By Pastor Tim White
I feel like God has outdone himself by blessing me with a mother that is way more than I deserve. Elizabeth Jane Saunders is a bright light in the world and in the life of her family. She was raised on a chicken ranch in Eagle Valley, Oregon. Eagle Valley was home to the Saunders and Cundiff’s who settled there from the Oregon Trail. Her father, Winston Saunders, had contagious enthusiasm and as an Engineer for the Union Pacific Railroad he was a larger-than-life character to all his grandchildren. He spoiled my mom by always buying her an Easter Dress. He was a political leader in Oregon and received invitations to more than one Presidential Ball.
Her mom, Elizabeth Jane or Betty Saunders, was a hard-working lady who worked as a maid in the La Grande Hotel and could make the best cinnamon rolls in the world. She added a touch of class to our family and had a girlish giggle. She was also proud of her Cundiff Heritage as my mom is Cundiff strong also. My mom met my dad when they were in grade school. And you can ask any of her four boys - this was the luckiest day of my dad’s life. She was very popular in High School and was a Student Body Officer. We look at the pictures of her and she was just a beauty queen who looked like she could be an actress or something. Still today I can see that undiminished beauty in her eyes and character. She married my dad and even lived in the White family log cabin when I was a baby. I have a picture on my wall of me and my mom and people often ask me if that is a picture of Abraham Lincoln and his mom, but it is me. She and my dad worked their way through college and seminary and moved to the Tri-Cities to start a church which would become the Cathedral of Joy. She canned food and picked crops with her children at her side. She always stood up for us when a bully would threaten us in the tough neighborhood we lived in. And she expected her boys to do the same for one
another. She played the piano and organ in church. And after her dad passed away of a heart attack she
became a nurse because she wanted to care for people in their most difficult trials. She worked graveyard shift at Kennewick General Hospital with Jeannie Sutten’s mom, and Russ Smith’s mom. When she got the job, it was the first time our family had any money and she bought us our first color T.V.
Since she had been a cheerleader, when she came to our games we could always hear her above the crowd saying, “come on Timothy!” When my brother was playing quarterback for Eastern Washington University vs. Boise State in Boise, someone behind us began to criticize my brother’s playing. He had thrown 3 interceptions, but he always carried the team on his back and eventually threw 3 touchdown passes to win the game. The man behind us said something about my youngest brother and my mom said, “do you know who I am?” The man said “no”, she said “I am that boys’ mother.” The man said he was sorry then my dad whispered to my mom “do you know who that man is?” She said “no.” He said, “that is the President of Eastern Washington University.”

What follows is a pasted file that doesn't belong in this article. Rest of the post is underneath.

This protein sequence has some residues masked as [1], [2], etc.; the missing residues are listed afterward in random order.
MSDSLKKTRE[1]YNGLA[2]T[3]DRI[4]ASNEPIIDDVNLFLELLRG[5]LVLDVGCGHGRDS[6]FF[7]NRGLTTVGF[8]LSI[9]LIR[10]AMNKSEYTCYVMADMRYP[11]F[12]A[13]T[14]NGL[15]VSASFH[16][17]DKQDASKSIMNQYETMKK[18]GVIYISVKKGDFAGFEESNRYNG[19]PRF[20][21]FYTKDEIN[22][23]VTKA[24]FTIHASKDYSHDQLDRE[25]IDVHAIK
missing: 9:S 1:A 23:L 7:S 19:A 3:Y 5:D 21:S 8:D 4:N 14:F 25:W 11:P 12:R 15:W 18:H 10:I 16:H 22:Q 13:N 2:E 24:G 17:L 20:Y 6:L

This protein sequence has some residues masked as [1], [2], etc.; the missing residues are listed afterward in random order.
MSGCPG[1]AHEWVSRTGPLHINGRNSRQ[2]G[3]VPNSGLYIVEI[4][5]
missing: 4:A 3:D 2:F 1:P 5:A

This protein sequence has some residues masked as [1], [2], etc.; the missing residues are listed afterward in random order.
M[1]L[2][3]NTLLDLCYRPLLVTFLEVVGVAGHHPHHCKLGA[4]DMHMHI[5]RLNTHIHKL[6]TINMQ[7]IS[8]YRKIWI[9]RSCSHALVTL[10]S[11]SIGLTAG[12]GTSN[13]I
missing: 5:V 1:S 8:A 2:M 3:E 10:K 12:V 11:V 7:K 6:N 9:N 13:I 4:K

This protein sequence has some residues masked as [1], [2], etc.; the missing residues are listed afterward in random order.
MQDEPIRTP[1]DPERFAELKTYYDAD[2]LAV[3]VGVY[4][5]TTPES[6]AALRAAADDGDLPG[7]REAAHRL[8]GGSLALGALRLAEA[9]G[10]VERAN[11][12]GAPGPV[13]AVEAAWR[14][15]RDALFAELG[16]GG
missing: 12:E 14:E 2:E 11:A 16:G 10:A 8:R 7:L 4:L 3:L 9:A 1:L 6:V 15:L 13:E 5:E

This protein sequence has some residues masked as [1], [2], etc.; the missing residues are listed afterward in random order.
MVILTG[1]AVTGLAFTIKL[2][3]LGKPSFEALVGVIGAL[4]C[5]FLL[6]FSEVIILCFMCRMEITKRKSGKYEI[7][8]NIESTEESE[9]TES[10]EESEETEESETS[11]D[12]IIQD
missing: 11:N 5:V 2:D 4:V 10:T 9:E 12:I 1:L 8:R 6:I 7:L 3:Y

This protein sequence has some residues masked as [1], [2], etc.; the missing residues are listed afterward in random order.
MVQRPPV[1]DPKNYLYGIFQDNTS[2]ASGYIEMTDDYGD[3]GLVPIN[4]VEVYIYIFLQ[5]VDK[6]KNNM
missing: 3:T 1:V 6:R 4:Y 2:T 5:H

My mom took care of the dying in the Tri-Cities in their homes before there was a hospice. She cared for her mother-in-law and father-in-law when they were dying. It got so hard with my grandpa White that I told her “Mom, grandpa doesn’t remember who he is, I think we can put him in a care facility - you can’t burn the
candle at both ends like this.” She said “Well, I know who he is, and he is not just my father-in-law, this man was my pastor when I was a little girl. “
My mom helped us all on our homework, loved her grandchildren at a level that was way beyond the norm. She has always loved my dad and been his closest friend. In my life she always knows how to encourage me. She tells me “you are a Saunders and a Cundiff too, so keep a strong upper lip.” I am not sure what that means but my lip has always been pretty strong.
When I place a carnation on the altar this Sunday, my prayer will be thanking my God for blessing me beyond what I deserve with an amazing mom - there will be a little tear in my eye as usual. Then, when I get home, I will call my mom to see if she got my Mother’s Day present and we will talk and laugh and I will be praying that I am doing a good job of honoring the mother I love. Won’t you do the same thing this Sunday? It’s not just another Sunday.